On Diwali evening, a beautiful pigeon lost its way to my balcony. There were 3 little kids at my house who got very exited on seeing it. They screamed and jumped. The pigeon fluttered its wings in panic. But, blinded by night, and disoriented with terror, it only bumped against the pot with the withered tulsi. I drove the kids away and closed the balcony door hoping that in some time, the pigeon would find its way back out.

I checked up a few hours later. And found the pigeon dead. I picked it up and took it to the security with a weak hope that the dead bird would find an affectionate burial in their hands. They couldn't help. And I left it near the dustbin, to be picked up the next morning, along with that day's trash. I felt very sad. I affectionately asked the bird why it died like that. The only answer I got was an uncomplaining calmness of the dead.

That night, in wee hours, the thought of the dead pigeon visited me again. I thought how it would have been a glorious and beautiful bird that previous day. I mused if there would be near and dear ones at home waiting for the pigeon who would never come back. How would they feel when they learned of the inglorious death? How would they feel to learn that the corpse had got disposed along with municipality trash? Or was the pigeon loved by no one, in which case, being dead was also a homeless state? I wondered why it died like that. Did it get hurt by Diwali crackers, or the commotion of the bursting crackers and screaming kids scared it to death? I wondered what it may have thought of all this noise and fire: sports for the big and powerful; and death for the poor delicate creature.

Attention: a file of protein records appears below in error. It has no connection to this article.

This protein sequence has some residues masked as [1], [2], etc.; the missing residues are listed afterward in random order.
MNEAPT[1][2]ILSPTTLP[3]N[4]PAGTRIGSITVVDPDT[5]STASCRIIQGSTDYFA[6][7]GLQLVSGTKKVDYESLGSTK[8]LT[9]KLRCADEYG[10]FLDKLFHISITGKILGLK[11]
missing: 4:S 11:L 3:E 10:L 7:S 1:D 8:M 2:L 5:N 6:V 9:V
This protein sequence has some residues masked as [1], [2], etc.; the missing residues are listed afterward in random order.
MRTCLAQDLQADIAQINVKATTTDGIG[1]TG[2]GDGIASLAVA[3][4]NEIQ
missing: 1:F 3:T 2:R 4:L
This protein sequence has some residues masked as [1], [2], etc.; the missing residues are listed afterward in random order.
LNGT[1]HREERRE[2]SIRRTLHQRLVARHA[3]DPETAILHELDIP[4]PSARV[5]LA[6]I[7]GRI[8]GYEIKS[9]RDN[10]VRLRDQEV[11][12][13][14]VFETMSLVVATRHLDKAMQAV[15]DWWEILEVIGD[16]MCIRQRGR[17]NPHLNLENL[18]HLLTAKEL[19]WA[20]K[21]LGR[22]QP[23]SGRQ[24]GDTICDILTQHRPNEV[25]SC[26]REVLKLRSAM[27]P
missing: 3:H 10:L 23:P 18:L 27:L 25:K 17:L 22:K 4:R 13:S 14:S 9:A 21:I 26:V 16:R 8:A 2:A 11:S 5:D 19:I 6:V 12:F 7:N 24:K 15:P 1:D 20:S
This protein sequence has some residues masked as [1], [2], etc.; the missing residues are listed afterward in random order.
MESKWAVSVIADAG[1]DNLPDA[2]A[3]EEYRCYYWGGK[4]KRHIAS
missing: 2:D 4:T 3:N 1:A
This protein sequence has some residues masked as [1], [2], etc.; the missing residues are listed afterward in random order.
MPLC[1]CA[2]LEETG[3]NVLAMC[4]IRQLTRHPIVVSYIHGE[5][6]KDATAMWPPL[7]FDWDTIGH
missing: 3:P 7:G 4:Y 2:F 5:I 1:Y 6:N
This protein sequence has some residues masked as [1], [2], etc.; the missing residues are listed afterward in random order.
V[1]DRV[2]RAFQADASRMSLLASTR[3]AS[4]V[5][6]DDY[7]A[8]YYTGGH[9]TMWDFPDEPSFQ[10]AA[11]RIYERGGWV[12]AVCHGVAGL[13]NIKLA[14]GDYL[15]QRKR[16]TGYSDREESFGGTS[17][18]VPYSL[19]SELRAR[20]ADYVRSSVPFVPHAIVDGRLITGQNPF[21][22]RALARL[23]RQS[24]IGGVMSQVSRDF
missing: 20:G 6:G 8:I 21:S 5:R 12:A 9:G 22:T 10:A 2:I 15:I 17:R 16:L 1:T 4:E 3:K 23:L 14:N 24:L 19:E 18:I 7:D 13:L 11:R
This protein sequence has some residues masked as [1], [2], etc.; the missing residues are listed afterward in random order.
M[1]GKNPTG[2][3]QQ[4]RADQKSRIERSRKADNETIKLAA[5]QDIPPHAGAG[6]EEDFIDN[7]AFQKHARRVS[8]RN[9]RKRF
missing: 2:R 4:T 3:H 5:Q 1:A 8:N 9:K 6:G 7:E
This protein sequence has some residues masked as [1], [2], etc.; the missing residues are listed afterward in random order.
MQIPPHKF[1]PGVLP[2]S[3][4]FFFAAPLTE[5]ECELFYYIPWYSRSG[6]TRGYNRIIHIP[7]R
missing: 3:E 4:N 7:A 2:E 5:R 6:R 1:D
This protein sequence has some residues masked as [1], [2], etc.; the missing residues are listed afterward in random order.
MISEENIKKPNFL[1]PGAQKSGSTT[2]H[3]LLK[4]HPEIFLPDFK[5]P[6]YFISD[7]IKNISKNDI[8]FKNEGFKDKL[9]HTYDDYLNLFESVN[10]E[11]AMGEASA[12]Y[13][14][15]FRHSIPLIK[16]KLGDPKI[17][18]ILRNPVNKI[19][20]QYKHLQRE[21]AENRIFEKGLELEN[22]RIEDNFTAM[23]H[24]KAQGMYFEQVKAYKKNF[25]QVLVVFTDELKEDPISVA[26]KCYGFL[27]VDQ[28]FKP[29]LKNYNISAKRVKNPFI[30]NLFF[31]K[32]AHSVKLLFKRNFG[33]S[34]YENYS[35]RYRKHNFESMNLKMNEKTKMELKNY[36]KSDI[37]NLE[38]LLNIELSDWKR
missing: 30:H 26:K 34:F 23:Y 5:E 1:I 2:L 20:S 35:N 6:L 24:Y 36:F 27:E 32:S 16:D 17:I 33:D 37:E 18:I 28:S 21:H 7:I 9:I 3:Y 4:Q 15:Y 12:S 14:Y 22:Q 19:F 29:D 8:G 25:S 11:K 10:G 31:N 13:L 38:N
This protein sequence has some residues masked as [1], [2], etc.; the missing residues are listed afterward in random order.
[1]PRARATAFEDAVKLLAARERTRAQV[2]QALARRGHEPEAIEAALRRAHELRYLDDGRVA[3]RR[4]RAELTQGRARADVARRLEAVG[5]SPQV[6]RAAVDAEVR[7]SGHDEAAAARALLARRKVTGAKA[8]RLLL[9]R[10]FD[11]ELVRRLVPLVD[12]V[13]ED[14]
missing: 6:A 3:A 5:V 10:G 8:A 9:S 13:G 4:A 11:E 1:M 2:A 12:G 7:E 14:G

I also wondered: how many pigeons die without anyone to mourn their death? With no ceremonies to mark their departure? No obituaries? How many beautiful lives are lost due to the splinters from the crackers of more significant creatures? How many beating hearts just wither away while the loud racket emanating from the sports of larger creatures goes on unceasingly?

Monday, October 24, 2011

The Spiritual Way of Life

What is a self-proclaimed agnostic doing talking about spirituality? You may ask.

Just to clarify, it's one of my periodic exercises to revisit the questions: What the hell is going on? What do I want? What should I do?

Here, I will jot down my current thoughts on these fundamental questions. I will be as brief as possible. Disclaimer: It's an opinion. If you manage to read it through, please use it to trigger your own thoughts. I am not a spiritual guru for sure.

Two Stimuli. Whatever we do, we do as a reaction to two types of stimuli: External and internal. These stimuli are distinct, but they mix with each other in a complicated way. One of the important exercises of spirituality is to sort this confusion out. The spiritual way of life is strive and react to only internal stimuli.

How do I know if it's an internal stimulus. Internal stimuli lead to perpetuation of happiness. External stimuli cause temporary happiness without leading to anything perpetual.

The final destination. A state of perfect happiness and perfect harmony. And it will be characterised by complete lack of conflict. There will be no conflict between our inherent needs and wants. There will no conflict between inner and outer requirements.

In real life. Do things which are uniformly good for oneself, and for everything/everyone else. No exploitation. No sacrifices. This will lead to weeding out of conflicts both from within, and from outside. Though inner harmony is what we really want, it can't be achieved without harmony with the external world.

What causes harmony? Any act of violence leads to disharmony. Anything done with the intention of creation a global win is a step towards harmony. Winning competitions are not harmonious. Gains planned over someone's loss are disharmonious. Creating knowledge through thinking or experimentation is harmonious. Creating hope of harmony is also harmonious.